Bugging Out With Insect Artist Lindsey Bessanson

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When it was time for dissection in high school science class, local artist Lindsey Bessanson was fearless. "I was the one who pretty much did everyone else's homework," she says.

Bessanson eventually found a practical use for her willingness to get up close and personal with dead bugs, first casting them into sterling silver jewelry and then branching out into framed clockwork insects.

The switch from cast metal to pure bug was the result of Bessanson's dissatisfaction with the limitations of the material. Basically, she says, the natural bug was prettier.

"I had a purple dung beetle with a beautiful color," she recalls. "When I cast it in silver, I lost the beauty of the bug."

See one of the freaks, and find out how the bugs meet their maker, after the jump.

Bessanson finds the critters, either through online sources or in her daily travels (like this 6-inch scorpion she discovered in her backyard), and attaches gears, screws and other gadgets to make them appear mechanized. They fetch anywhere from about $65 to upwards of $150 or more, and giclee prints are available of most of her bugs. Her latest work is a series of circus freak bugs including a pair of "Siamese Twins" crafted from two bug halves.

So, how exactly does one kill and preserve a bug? The killing part is easy, but keeping the bugs intact and free from decay requires some skill. Bessanson's technique involves capturing live insects and putting them in the freezer, which preserves the carcass and protects it from other pests who might want to take a nibble (shh, don't tell PETA or they might start calling roaches, "trash kittens.")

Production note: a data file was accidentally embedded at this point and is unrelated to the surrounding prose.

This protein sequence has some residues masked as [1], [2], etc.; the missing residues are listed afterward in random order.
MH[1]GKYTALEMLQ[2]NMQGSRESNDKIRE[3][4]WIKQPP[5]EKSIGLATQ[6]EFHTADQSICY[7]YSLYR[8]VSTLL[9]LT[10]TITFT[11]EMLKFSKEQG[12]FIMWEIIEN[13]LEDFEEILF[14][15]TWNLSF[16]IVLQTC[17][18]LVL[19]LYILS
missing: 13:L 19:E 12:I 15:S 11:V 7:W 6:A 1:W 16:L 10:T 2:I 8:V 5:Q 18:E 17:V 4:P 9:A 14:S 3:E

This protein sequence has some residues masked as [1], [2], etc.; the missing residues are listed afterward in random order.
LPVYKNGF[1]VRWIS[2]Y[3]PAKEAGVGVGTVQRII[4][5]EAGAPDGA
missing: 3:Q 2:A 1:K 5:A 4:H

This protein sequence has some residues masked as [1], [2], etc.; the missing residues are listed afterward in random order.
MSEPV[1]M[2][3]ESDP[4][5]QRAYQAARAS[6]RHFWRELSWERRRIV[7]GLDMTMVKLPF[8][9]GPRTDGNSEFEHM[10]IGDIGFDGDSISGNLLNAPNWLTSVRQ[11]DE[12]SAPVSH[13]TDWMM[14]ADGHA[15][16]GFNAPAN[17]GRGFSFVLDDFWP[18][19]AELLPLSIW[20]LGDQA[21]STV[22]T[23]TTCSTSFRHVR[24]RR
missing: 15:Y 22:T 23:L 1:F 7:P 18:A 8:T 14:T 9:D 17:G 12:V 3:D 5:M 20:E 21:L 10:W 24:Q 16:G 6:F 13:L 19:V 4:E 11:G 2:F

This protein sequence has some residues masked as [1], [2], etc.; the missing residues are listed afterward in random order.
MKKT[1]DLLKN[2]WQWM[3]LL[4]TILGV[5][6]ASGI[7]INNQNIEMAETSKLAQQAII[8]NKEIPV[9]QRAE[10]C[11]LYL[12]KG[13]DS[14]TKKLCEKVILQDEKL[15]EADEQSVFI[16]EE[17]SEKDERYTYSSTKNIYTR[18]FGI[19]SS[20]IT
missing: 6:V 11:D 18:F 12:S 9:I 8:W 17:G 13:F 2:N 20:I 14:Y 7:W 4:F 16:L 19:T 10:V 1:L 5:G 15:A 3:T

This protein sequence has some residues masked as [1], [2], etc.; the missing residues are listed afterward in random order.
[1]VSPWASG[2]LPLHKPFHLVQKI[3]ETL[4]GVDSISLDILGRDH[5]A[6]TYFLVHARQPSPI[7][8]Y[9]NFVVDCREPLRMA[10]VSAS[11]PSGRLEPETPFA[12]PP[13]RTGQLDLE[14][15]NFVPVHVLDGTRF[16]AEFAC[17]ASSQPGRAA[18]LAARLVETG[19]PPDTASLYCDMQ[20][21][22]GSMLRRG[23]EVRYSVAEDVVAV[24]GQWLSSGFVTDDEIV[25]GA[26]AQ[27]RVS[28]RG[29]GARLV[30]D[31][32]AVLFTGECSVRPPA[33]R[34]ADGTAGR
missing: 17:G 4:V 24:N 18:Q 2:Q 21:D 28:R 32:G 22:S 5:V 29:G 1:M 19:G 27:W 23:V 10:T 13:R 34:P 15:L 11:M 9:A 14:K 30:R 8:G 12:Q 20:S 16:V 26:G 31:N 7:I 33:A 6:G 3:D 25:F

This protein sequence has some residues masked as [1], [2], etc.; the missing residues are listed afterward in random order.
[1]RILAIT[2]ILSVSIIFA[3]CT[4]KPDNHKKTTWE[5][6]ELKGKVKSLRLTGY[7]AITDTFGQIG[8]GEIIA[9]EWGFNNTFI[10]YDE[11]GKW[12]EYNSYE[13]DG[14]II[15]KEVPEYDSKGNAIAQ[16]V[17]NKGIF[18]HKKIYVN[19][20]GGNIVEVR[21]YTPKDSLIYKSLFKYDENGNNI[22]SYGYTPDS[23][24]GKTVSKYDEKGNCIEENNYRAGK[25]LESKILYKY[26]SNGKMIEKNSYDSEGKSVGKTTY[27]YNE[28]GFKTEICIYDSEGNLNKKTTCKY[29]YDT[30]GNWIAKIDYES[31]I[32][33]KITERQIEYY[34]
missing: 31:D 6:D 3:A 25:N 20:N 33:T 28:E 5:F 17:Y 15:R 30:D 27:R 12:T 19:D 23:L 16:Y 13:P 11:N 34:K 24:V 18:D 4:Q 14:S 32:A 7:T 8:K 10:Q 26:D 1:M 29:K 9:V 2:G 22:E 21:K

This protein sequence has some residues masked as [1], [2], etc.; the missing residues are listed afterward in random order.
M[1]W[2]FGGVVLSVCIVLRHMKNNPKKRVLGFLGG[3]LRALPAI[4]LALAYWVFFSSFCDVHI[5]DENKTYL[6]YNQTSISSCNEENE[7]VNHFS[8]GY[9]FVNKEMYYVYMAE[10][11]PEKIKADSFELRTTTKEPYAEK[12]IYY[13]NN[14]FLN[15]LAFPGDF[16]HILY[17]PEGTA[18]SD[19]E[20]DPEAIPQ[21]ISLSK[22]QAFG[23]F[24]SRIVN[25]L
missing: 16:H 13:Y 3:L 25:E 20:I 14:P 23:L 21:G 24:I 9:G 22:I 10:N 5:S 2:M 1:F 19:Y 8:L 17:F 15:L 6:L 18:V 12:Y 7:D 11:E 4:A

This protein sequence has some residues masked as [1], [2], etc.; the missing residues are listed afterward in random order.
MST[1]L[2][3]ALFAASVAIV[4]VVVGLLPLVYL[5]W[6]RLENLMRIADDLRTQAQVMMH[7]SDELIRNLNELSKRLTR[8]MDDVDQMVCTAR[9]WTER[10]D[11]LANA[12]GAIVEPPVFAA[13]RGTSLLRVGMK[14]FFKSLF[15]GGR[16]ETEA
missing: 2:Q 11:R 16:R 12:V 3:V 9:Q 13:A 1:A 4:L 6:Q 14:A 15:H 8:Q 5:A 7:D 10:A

And unlike food or plant materials, you don't have to dump a ton of preservatives on a bug to stop the natural decaying process. "The bugs actually stay preserved on their own," Bessanson explains. "They have an exoskeleton. So all you need to do is rehumidify them and let them dry." When the critters are in the drying process, a dryer sheet is placed with them to repel other insects.

Bessanson crafts about twice as many insect pieces as she sells, mainly because so many of her bugs break during the process.

The pieces that Bessanson doesn't toss or sell often end up in her own home, proving that she really does appreciate the natural beauty of insects. "Plus, it's kinds fun when you get people to come over who are afraid of spiders and they see these on the wall."

Peep more of Lindsey Bessanson's skin-crawling art at Evermore Nevermore in Mesa and Galeria de los Muertos in downtown Phoenix.

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